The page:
Originally, I was going to do a review for the first Bayonetta today, but the stars have aligned in such a way that I can bring you a review for its sequel instead, and leave off doing the original for now. Because that's how we do things at this blog. Backwards at steady intervals.
Picking up an undisclosed amount of time after Bayonetta, Bayonetta 2 sees Bayonetta journeying to the holy mountain of Fimbulventr (and the city at its base, which resembles nothing so much as Venice), seeking to find a gate to Inferno and rescue her friend Jeanne, whose soul has been taken by a demon. She soon encounters a young boy with mysterious powers, along with a masked Lumen Sage intent on killing him. It quickly becomes obvious that there is something more sinister at play than just Jeanne's kidnapping.
In terms of gameplay, this game is more or less the same as Bayonetta, although it plays a lot smoother. You can attach weapons to your hands and feet, and attack with each using different buttons, and by using well-timed dodges you can enter a slowed time state for a few seconds. There's also a power-up mode that just generally makes you faster and your strikes more potent. Once again, the game is heavy on the QTEs, with Bayonetta finishing most boss battles by summoning a demon to gnosh on her foes, requiring you to mash buttons to build up megatons, gigatons, or infinitons of damage.
|Oh good, they got rid of the hair-hat thing.|
It's very smooth gameplay, easy to pick up and quite enjoyable, but there's also not much variation there, so towards the middle of the game you can find yourself growing a little weary of it. The last third of the game tries to mix things up a little, giving you a vehicle section (where you ride on a demon unicorn), a smash-things-in-a-giant-robot section, and a rail shooter section, all of which are pleasantly over-the-top and, unlike some equivalent sections in the first game (it too had a vehicle section and a rail shooter section), aren't so long that they outstay their welcome.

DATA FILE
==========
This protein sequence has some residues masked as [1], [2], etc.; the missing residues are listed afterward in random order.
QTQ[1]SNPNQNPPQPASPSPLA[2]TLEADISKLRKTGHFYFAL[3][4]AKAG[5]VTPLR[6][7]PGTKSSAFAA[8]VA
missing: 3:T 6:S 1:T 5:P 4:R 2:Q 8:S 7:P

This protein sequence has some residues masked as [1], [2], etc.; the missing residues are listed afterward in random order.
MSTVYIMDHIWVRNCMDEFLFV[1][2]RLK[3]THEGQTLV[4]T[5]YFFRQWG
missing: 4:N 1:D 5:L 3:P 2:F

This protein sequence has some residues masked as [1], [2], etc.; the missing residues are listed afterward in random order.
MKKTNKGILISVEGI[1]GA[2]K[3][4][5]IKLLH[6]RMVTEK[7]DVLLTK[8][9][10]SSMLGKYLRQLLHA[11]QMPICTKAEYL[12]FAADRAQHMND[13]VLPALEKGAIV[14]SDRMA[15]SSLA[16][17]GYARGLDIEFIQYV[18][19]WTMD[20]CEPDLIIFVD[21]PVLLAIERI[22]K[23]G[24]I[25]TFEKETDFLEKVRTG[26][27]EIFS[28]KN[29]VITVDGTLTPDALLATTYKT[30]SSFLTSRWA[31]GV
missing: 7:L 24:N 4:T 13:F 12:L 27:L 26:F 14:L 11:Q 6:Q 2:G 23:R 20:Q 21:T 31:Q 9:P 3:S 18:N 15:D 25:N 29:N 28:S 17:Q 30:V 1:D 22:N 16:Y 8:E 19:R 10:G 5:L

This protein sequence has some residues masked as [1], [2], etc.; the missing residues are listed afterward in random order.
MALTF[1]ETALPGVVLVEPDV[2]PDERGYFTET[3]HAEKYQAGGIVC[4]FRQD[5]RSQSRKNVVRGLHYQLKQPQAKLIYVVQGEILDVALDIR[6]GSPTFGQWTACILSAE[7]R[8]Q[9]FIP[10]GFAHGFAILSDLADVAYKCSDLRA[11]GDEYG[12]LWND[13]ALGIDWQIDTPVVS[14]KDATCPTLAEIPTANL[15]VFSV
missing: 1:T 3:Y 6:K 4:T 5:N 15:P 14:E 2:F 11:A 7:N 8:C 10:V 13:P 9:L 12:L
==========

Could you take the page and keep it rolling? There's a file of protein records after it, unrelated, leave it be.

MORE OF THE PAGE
Arguably, the game could have used a section or two where you play as a different character to mix up the action a bit (they have a very short section where you play as card-wielding mysterious boy Loki, but it consists entirely of running in one direction), especially as you can play as different characters in the Tag Climax multiplayer mode. A section in the storyline where you play as the Masked Lumen for a while would not have gone amiss, and would have mixed up the gameplay nicely.
|Alternately, I would accept playing as Jeanne, Rosa, Rodin or Loki.|
As far as storyline goes, it's - there. The Bayonetta games are much like the Devil May Cry games in their storylines are really just vehicles to get you from one spectacle to another, and I'm fine with that. These games have always been very up front about what they are - over-the-top action games - and never pretended they were great bastions of storytelling.
The story is coherent, though, which is more than can be said for some games. No plot threads are forgotten, and there's some decent character development for several members of the cast. Bayonetta's hyper-sexualisation has been toned down a bit: She's still an extremely sexual person, and that's a big part of her character - I could do an entire editorial on Mari Shimazaki's intentions when designing Bayonetta, both as a reaction to the very passive, almost childlike (but always sexually available) female characters that are popular in many Japanese video games, and as a power fantasy - but it's no longer as uncomfortably constant and gratuitous as it was in the first game. Gone too is the - hobby horse attack, which took the sexualisation into incredibly unpleasant territory by having female monsters (in fact, female monsters designed to look like Bayonetta) be blindfolded and then ripped from crotch to crown, as if that were even remotely acceptable in a game that purports (with the truest intentions, I think) to be a female power fantasy.
So, those are some changes made, and for the better, I think.
|Also, there's a plant woman, so that's neat.|
In the end, Bayonetta 2 is what it has always made clear it is: An over-the-top action adventure game, and Hideki Kamiya's successor to his previous over-the-top action franchise, Devil May Cry, now in the hands of people taking that in a new but interesting direction. And that's fine - Kamiya knows his over-the-top action games, he's refined it into an art form by now, and Bayonetta 2 doesn't disappoint on that front at all.
No sequel has yet been announced, but with good sales figures it's difficult to imagine that a Bayonetta 3 won't be showing up some time soon. Maybe Kamiya will pull the same trick he did with Devil May Cry 3 and give us a younger Bayonetta. Maybe this time she'll be fighting Cthulhu. Maybe she'll have rocket launchers attached to her legs, and we'll get a second playable character in the form of a ten foot tall robot. Maybe all of the above. Who can really say.